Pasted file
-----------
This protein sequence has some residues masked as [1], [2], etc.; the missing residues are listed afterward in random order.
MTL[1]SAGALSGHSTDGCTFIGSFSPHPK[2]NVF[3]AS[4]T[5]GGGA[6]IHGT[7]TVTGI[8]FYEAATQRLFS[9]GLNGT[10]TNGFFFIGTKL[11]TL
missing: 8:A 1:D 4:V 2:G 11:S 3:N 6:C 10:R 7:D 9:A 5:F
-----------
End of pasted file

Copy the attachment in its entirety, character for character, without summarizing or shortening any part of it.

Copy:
This protein sequence has some residues masked as [1], [2], etc.; the missing residues are listed afterward in random order.
MTL[1]SAGALSGHSTDGCTFIGSFSPHPK[2]NVF[3]AS[4]T[5]GGGA[6]IHGT[7]TVTGI[8]FYEAATQRLFS[9]GLNGT[10]TNGFFFIGTKL[11]TL
missing: 8:A 1:D 4:V 2:G 11:S 3:N 6:C 10:R 7:D 9:A 5:F